Six women who testified against a neurologist who they accused of sexually assaulting them while they were his patients returned to court on Wednesday to speak out against him, this time under unusual circumstances that they described as a cruel twist of fate.
Authorities say Dr. Ricardo Cruciani killed himself behind bars shortly after his conviction and before the accusers could make statements about the impact of the victims in a sentence that would likely have resulted in a lengthy prison sentence. A judge called on women on Wednesday to make their statements anyway in a New York City hearing in which they called Cruciani a predator and a coward.
“I’m really struggling with the fact that Cruciani will never go to jail. … or never be punished, “said one woman who wanted his name to be hidden.” She took away from Me the possibility of facing him as a convicted criminal. “
The doctor, he added, “turned me into a drug addict and sexually assaulted me for years.”
Cruciani, 68, was convicted in July of multiple criminal counts, including predatory sexual assault, rape and attempted rape. During his career she had denied abusing patients while working for several major pain management service providers.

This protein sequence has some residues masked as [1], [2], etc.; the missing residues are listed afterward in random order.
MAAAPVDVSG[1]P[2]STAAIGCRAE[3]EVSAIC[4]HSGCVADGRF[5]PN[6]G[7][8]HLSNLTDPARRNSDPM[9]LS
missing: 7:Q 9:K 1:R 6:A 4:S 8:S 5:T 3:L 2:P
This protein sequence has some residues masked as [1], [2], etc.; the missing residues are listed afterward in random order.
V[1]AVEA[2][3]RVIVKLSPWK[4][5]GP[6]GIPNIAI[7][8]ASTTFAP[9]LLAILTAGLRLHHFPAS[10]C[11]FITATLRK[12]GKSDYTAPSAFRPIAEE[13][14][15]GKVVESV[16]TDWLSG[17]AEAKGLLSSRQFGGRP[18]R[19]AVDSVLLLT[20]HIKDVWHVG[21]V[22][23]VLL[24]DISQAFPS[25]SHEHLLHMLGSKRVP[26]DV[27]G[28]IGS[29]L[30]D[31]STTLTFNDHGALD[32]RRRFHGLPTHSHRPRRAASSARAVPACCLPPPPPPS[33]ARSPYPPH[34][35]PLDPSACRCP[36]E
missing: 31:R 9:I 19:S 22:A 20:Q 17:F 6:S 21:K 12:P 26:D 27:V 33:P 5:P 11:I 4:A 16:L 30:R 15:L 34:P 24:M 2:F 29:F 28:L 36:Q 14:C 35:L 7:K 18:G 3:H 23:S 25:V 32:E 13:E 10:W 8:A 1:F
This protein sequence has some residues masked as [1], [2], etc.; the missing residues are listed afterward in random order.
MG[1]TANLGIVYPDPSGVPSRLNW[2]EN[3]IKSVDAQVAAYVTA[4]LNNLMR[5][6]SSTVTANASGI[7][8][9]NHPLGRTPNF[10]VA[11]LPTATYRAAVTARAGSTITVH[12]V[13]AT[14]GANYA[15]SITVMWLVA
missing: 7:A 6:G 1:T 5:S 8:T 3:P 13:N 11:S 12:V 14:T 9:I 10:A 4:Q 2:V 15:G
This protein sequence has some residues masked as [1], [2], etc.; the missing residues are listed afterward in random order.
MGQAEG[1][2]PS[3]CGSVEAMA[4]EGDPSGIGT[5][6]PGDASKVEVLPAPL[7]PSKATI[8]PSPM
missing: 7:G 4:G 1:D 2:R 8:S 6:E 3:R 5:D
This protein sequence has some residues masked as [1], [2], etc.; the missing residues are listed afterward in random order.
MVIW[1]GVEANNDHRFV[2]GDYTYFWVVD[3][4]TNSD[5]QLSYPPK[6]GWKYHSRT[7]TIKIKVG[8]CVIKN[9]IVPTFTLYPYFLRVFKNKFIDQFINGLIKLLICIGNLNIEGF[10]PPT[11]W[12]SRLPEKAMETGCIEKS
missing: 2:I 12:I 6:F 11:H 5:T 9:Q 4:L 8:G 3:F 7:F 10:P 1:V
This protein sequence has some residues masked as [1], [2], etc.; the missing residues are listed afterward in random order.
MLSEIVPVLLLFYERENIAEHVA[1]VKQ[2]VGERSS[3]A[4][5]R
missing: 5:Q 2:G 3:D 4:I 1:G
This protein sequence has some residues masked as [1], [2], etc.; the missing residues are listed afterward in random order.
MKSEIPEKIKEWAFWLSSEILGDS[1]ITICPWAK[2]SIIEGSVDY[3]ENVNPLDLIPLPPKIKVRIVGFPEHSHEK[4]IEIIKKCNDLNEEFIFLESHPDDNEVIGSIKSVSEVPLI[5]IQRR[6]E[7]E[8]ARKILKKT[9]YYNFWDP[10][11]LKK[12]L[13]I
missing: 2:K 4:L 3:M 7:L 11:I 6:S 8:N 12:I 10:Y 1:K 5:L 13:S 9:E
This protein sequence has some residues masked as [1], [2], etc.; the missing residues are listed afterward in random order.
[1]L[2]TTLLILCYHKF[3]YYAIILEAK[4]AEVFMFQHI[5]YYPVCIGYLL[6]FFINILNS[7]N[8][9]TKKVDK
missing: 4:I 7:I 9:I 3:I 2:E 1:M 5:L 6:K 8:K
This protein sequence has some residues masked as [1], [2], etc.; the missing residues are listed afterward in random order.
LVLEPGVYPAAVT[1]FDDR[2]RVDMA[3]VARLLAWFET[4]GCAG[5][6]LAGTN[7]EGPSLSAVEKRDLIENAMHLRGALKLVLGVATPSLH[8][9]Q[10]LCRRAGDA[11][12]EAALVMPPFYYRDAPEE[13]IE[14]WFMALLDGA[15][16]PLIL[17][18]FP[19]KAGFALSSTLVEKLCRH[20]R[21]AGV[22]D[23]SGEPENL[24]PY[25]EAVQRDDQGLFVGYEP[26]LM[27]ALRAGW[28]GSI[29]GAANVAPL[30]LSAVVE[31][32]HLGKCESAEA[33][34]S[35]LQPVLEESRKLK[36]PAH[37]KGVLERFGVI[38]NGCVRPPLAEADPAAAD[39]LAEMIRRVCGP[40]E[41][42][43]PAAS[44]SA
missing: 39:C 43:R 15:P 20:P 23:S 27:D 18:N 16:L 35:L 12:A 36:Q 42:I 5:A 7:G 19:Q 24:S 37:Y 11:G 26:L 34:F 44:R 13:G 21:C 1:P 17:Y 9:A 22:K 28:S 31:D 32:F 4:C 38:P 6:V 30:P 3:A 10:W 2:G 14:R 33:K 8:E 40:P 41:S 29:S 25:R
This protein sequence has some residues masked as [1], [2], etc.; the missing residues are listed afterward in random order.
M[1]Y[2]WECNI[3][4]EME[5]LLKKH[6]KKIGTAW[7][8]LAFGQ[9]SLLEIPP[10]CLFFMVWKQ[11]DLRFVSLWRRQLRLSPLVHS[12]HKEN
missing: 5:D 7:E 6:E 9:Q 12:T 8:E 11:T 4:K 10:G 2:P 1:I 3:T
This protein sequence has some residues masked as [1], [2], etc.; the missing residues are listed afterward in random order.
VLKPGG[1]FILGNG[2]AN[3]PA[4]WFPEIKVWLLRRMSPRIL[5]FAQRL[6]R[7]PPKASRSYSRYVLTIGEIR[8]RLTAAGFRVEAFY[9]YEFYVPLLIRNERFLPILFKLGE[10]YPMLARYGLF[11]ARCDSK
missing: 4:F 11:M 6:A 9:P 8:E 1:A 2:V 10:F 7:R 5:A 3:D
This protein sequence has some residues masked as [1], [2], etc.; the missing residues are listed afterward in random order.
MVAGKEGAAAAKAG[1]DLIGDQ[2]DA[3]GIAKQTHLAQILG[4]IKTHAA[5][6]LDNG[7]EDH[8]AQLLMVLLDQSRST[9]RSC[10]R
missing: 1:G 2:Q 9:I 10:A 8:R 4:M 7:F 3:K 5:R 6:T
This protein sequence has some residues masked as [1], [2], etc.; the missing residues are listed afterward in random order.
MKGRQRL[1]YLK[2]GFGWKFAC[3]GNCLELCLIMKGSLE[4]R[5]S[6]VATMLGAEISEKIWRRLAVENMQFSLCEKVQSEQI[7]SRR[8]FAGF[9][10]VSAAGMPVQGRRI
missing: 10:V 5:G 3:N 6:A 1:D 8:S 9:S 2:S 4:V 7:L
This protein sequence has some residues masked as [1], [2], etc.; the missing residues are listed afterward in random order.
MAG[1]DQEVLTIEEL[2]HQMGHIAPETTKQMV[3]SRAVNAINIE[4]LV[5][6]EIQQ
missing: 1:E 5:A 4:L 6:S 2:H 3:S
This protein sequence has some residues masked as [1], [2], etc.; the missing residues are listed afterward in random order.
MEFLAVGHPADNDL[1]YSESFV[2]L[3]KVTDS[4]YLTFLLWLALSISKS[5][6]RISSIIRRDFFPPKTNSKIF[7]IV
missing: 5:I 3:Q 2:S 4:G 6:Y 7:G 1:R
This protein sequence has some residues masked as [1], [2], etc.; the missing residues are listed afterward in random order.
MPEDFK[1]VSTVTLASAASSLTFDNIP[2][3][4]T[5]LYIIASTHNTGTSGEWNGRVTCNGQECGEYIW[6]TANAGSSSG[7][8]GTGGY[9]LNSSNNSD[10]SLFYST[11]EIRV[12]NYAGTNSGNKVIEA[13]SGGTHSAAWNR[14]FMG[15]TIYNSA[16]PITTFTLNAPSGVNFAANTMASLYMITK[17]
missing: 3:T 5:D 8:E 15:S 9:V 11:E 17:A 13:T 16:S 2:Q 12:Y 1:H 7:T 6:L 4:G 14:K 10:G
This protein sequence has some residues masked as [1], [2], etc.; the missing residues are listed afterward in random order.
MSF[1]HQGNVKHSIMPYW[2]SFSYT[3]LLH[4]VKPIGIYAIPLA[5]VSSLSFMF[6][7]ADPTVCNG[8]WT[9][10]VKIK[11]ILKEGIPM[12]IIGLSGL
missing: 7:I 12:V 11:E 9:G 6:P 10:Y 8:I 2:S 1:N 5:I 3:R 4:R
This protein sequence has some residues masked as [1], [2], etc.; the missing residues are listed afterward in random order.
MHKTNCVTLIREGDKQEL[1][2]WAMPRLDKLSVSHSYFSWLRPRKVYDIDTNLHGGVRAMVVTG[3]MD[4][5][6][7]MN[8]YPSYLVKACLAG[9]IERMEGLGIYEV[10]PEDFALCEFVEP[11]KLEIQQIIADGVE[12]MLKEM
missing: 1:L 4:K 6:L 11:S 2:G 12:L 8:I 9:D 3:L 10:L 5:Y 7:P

Prosecutors won a conviction by presenting evidence that Cruciani treated vulnerable patients by prescribing painkillers in excess, sometimes to treat serious injuries from car crashes and other accidents. Her accusers testified to sexual abuse often occurring behind closed doors during appointments in 2013 at a Manhattan medical center, where the doctor allegedly exposed himself and asked for sex.
Cruciani was found unanswered last August in a shower area at the Eric M. Taylor Center, a prison in the infamous Rikers Island complex in New York. His death was judged a suicide by hanging.
Prosecutor Hillary Tullin told reporters outside the court on Wednesday that she felt death had taken away her ability to tell the doctor face to face.
“I wouldn’t have minced terms,” Tullin said. “I would have dumped on the 12 years of abuse I have suffered at these hands.”
Another victim, Terrie Phoenix, called Cruciani’s suicide “a selfish act” that destroyed her confidence in the medical profession.
“I don’t trust myself to stay away from predators,” Phoenix said. “This case shows they can be anywhere.”
The Associated Press typically does not identify people who claim to have survived sexual assaults unless they grant permission, which Tullin and Phoenix did.
The accusers also asked the judge to dismiss the defense’s request to dismiss the doctor’s conviction on the basis of a legal provision known as “killing to death”.
Defense attorney Fred Sosinsky presented brief arguments in support of the request without responding to the victims’ statements. Sosinsky had argued at the trial that the women’s testimony was unreliable and that they were even willing to lie to back up their accounts.
The judge said he would decide later whether to preserve the sentence.
Prior to his death, Cruciani was also to be tried next January on federal charges of abusing multiple patients for 15 years at his offices in New York City, Philadelphia and Hopewell, New Jersey.